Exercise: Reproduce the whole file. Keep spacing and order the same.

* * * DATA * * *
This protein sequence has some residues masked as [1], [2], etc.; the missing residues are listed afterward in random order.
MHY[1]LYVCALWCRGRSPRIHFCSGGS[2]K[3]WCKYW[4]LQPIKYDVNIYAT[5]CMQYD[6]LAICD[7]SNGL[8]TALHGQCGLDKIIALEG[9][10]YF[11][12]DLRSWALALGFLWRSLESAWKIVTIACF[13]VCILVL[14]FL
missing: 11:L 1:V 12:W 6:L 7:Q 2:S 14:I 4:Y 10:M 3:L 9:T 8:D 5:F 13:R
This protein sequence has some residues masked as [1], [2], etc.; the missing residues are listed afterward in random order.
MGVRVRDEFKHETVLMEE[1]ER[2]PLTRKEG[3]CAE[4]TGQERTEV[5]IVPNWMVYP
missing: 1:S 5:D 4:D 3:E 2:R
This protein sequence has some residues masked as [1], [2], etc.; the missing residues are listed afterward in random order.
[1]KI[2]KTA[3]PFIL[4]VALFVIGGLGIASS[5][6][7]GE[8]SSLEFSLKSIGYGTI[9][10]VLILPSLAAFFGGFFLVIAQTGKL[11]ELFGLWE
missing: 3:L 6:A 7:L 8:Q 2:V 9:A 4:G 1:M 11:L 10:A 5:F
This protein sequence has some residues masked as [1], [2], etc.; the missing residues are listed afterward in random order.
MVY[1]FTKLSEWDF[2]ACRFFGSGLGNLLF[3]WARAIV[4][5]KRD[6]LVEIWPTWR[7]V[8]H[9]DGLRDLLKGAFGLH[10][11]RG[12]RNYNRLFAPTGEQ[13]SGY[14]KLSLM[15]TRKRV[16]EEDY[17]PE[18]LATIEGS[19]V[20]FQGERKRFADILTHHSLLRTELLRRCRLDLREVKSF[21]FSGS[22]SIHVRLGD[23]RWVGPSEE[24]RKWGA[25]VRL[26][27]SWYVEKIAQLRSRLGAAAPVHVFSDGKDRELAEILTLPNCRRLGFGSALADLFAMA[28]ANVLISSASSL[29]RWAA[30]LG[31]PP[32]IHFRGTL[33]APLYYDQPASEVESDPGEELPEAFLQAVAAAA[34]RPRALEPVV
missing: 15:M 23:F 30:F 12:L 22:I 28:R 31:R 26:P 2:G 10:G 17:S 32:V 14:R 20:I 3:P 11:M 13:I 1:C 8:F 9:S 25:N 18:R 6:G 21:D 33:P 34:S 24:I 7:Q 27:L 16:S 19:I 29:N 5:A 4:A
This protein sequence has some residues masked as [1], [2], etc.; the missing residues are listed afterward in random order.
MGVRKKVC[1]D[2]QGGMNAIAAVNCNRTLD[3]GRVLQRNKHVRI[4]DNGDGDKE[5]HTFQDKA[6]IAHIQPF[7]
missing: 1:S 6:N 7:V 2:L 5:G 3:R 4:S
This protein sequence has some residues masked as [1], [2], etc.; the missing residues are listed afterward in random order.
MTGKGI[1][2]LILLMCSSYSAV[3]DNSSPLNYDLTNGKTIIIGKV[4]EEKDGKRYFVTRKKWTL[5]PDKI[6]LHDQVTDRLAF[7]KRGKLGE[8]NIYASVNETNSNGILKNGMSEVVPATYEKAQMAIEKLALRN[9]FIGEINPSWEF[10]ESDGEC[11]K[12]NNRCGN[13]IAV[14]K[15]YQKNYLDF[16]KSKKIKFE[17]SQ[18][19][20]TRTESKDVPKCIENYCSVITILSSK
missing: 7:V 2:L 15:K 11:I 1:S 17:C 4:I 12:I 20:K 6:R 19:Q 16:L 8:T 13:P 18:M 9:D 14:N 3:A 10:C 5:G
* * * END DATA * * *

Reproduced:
This protein sequence has some residues masked as [1], [2], etc.; the missing residues are listed afterward in random order.
MHY[1]LYVCALWCRGRSPRIHFCSGGS[2]K[3]WCKYW[4]LQPIKYDVNIYAT[5]CMQYD[6]LAICD[7]SNGL[8]TALHGQCGLDKIIALEG[9][10]YF[11][12]DLRSWALALGFLWRSLESAWKIVTIACF[13]VCILVL[14]FL
missing: 11:L 1:V 12:W 6:L 7:Q 2:S 14:I 4:Y 10:M 3:L 9:T 8:D 5:F 13:R
This protein sequence has some residues masked as [1], [2], etc.; the missing residues are listed afterward in random order.
MGVRVRDEFKHETVLMEE[1]ER[2]PLTRKEG[3]CAE[4]TGQERTEV[5]IVPNWMVYP
missing: 1:S 5:D 4:D 3:E 2:R
This protein sequence has some residues masked as [1], [2], etc.; the missing residues are listed afterward in random order.
[1]KI[2]KTA[3]PFIL[4]VALFVIGGLGIASS[5][6][7]GE[8]SSLEFSLKSIGYGTI[9][10]VLILPSLAAFFGGFFLVIAQTGKL[11]ELFGLWE
missing: 3:L 6:A 7:L 8:Q 2:V 9:A 4:G 1:M 11:L 10:A 5:F
This protein sequence has some residues masked as [1], [2], etc.; the missing residues are listed afterward in random order.
MVY[1]FTKLSEWDF[2]ACRFFGSGLGNLLF[3]WARAIV[4][5]KRD[6]LVEIWPTWR[7]V[8]H[9]DGLRDLLKGAFGLH[10][11]RG[12]RNYNRLFAPTGEQ[13]SGY[14]KLSLM[15]TRKRV[16]EEDY[17]PE[18]LATIEGS[19]V[20]FQGERKRFADILTHHSLLRTELLRRCRLDLREVKSF[21]FSGS[22]SIHVRLGD[23]RWVGPSEE[24]RKWGA[25]VRL[26][27]SWYVEKIAQLRSRLGAAAPVHVFSDGKDRELAEILTLPNCRRLGFGSALADLFAMA[28]ANVLISSASSL[29]RWAA[30]LG[31]PP[32]IHFRGTL[33]APLYYDQPASEVESDPGEELPEAFLQAVAAAA[34]RPRALEPVV
missing: 15:M 23:F 30:F 12:L 22:I 28:R 31:R 26:P 2:G 10:G 17:S 32:V 14:R 20:I 3:P 11:M 13:I 1:C 8:F 9:S 25:N 18:R 6:G 21:D 33:P 34:S 24:I 7:Q 27:L 16:S 19:I 29:N 5:A 4:A
This protein sequence has some residues masked as [1], [2], etc.; the missing residues are listed afterward in random order.
MGVRKKVC[1]D[2]QGGMNAIAAVNCNRTLD[3]GRVLQRNKHVRI[4]DNGDGDKE[5]HTFQDKA[6]IAHIQPF[7]
missing: 1:S 6:N 7:V 2:L 5:G 3:R 4:S
This protein sequence has some residues masked as [1], [2], etc.; the missing residues are listed afterward in random order.
MTGKGI[1][2]LILLMCSSYSAV[3]DNSSPLNYDLTNGKTIIIGKV[4]EEKDGKRYFVTRKKWTL[5]PDKI[6]LHDQVTDRLAF[7]KRGKLGE[8]NIYASVNETNSNGILKNGMSEVVPATYEKAQMAIEKLALRN[9]FIGEINPSWEF[10]ESDGEC[11]K[12]NNRCGN[13]IAV[14]K[15]YQKNYLDF[16]KSKKIKFE[17]SQ[18][19][20]TRTESKDVPKCIENYCSVITILSSK
missing: 7:V 2:L 15:K 11:I 1:S 17:C 4:I 12:I 20:K 6:R 19:Q 16:L 8:T 13:P 18:M 9:D 14:N 3:A 10:C 5:G